There are several different ways to implement transparency in a shader, each with their own benefits and drawbacks.
The most common used transparency implementations are alpha test and alpha blend:
- Alpha test, or cutout
The alpha test implementation makes the object material look either 100% opaque, or 100% transparent. You can set the threshold of the cutout for the mask. Unity calls this type of transparency cutout.
- Alpha blend
Visually, alpha blend allows the material to have a range of transparency, making an object look partially transparent, instead of just opaque or completely transparent. Unity calls this blend mode transparent.
Alpha blend allows partial transparency while alpha test results in a sharp cutout. The following image shows a comparison of alpha blend and alpha test:
Deciding whether to use alpha blend or alpha test
The performance of alpha blend and alpha test depend on your use case. To determine which transparency implementation to use, Arm recommends that you always profile the performance difference between the two. On a mobile platform, you can use Arm Streamline to collect the performance data of a device.
If you want to use alpha test in your game, then here are some tips to remember:
- Avoid the alpha test, or cutout, unless it is required.
- Alpha test means that a material is either 100% opaque, or 100% transparent.
- Using alpha test disables some optimization features within the GPU. Arm therefore recommends that you carefully examine the results of alpha test on the mobile platforms that you are targeting. Also, do not forget to profile and compare it against alpha blend for any differences in performance.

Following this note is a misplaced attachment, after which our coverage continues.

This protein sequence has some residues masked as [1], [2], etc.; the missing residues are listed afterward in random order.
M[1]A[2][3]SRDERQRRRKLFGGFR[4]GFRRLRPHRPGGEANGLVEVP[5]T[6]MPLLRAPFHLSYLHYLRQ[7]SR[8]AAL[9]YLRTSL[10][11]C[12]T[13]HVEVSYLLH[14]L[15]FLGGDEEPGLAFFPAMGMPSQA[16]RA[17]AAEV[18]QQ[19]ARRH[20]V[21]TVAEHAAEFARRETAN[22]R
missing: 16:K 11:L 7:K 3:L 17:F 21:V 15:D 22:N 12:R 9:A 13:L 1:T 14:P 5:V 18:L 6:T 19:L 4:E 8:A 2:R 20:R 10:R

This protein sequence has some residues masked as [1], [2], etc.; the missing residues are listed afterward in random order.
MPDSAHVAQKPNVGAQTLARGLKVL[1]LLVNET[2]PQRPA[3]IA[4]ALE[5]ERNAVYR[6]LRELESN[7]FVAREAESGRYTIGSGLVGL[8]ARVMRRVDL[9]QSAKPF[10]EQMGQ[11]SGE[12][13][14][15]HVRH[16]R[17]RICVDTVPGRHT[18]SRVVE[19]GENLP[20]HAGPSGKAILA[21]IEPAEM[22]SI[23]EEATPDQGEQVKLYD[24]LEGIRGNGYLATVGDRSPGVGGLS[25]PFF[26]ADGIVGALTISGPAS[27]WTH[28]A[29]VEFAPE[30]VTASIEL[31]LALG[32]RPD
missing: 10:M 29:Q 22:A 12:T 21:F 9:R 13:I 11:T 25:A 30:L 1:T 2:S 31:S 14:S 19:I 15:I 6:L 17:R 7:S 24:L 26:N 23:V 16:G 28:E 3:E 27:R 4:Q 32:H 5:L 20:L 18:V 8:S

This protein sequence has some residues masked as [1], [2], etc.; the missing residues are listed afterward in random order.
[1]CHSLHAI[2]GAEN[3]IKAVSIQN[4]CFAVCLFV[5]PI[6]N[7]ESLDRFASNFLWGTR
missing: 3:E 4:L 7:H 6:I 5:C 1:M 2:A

If you want to use alpha blend in your game, here are some tips to remember:
- For mobile platforms, Unity recommends using alpha blend instead of alpha test. In practice, you should profile and compare the performance between the alpha test and alpha blend. This is because the performance of alpha blend is content dependent and therefore needs measuring.
- In general, avoid using transparencies with alpha blend on mobile platforms.
- If alpha blend is needed, try to make the coverage of the blend area small.
Using alpha test transparency on foliage
In a static view of foliage, alpha blending can look better because of the soft edges. This is compared with the sharp cut in alpha test, as you can see in the following image:
However, when in motion, the use of alpha blend looks wrong and the leaves do not render in the correct order. Alpha test handles the transparency, and the order of the leaves, much better. However, the edges are harsher, or aliased, when compared with alpha blend.
Usually, the alpha test visual quality is acceptable, because the aliased edges are not as obvious in motion. But the optical illusion is broken when the leaves and branches jump back and forward from the use of alpha blend.